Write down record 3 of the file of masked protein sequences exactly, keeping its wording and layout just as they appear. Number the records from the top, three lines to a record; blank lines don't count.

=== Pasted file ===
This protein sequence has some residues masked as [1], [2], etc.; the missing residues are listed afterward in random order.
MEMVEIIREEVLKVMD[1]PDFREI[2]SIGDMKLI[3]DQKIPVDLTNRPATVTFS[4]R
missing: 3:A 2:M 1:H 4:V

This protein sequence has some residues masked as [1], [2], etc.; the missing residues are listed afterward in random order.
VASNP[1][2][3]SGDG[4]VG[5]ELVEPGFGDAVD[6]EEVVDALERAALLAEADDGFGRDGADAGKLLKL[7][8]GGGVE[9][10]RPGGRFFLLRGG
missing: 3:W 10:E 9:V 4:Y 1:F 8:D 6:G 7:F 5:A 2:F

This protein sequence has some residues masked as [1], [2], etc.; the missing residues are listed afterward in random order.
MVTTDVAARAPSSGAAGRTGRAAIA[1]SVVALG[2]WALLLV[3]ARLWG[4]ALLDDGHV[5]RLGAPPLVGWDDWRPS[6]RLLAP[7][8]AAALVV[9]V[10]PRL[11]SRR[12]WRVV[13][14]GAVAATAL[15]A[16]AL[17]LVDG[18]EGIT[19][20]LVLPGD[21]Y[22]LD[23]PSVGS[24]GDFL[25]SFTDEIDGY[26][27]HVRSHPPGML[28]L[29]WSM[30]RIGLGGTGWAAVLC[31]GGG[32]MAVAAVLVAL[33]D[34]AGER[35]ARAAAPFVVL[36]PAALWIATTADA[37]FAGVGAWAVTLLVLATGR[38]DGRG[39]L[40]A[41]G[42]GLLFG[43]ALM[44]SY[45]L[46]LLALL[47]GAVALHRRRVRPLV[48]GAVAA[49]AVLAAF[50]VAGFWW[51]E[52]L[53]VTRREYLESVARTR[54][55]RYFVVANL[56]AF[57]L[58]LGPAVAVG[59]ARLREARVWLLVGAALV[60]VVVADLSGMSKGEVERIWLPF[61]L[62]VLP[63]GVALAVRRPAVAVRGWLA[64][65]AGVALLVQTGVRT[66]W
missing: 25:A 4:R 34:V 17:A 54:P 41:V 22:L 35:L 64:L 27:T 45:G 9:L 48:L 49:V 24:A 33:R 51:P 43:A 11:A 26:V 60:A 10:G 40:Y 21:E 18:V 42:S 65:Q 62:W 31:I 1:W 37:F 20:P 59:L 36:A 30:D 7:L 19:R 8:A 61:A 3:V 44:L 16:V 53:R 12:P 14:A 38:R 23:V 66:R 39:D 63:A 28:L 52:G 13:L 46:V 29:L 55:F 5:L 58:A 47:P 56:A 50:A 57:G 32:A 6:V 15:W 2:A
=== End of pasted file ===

This protein sequence has some residues masked as [1], [2], etc.; the missing residues are listed afterward in random order.
MVTTDVAARAPSSGAAGRTGRAAIA[1]SVVALG[2]WALLLV[3]ARLWG[4]ALLDDGHV[5]RLGAPPLVGWDDWRPS[6]RLLAP[7][8]AAALVV[9]V[10]PRL[11]SRR[12]WRVV[13][14]GAVAATAL[15]A[16]AL[17]LVDG[18]EGIT[19][20]LVLPGD[21]Y[22]LD[23]PSVGS[24]GDFL[25]SFTDEIDGY[26][27]HVRSHPPGML[28]L[29]WSM[30]RIGLGGTGWAAVLC[31]GGG[32]MAVAAVLVAL[33]D[34]AGER[35]ARAAAPFVVL[36]PAALWIATTADA[37]FAGVGAWAVTLLVLATGR[38]DGRG[39]L[40]A[41]G[42]GLLFG[43]ALM[44]SY[45]L[46]LLALL[47]GAVALHRRRVRPLV[48]GAVAA[49]AVLAAF[50]VAGFWW[51]E[52]L[53]VTRREYLESVARTR[54][55]RYFVVANL[56]AF[57]L[58]LGPAVAVG[59]ARLREARVWLLVGAALV[60]VVVADLSGMSKGEVERIWLPF[61]L[62]VLP[63]GVALAVRRPAVAVRGWLA[64][65]AGVALLVQTGVRT[66]W
missing: 25:A 4:R 34:V 17:A 54:P 41:V 22:L 35:L 64:L 27:T 45:G 9:L 48:L 49:V 24:A 33:R 51:P 43:A 11:A 26:V 60:A 10:G 40:Y 21:E 18:V 42:S 65:Q 62:W 31:I 1:W 37:F 20:P 59:L 36:A 30:D 7:L 19:R 8:A 61:A 3:V 44:L 16:V 53:R 12:P 14:A 38:R 23:V 66:R 39:D 63:A 28:L 52:G 13:L 46:V 29:L 55:F 5:L 58:A 47:P 56:A 50:A 57:G 32:A 6:V 15:W 2:A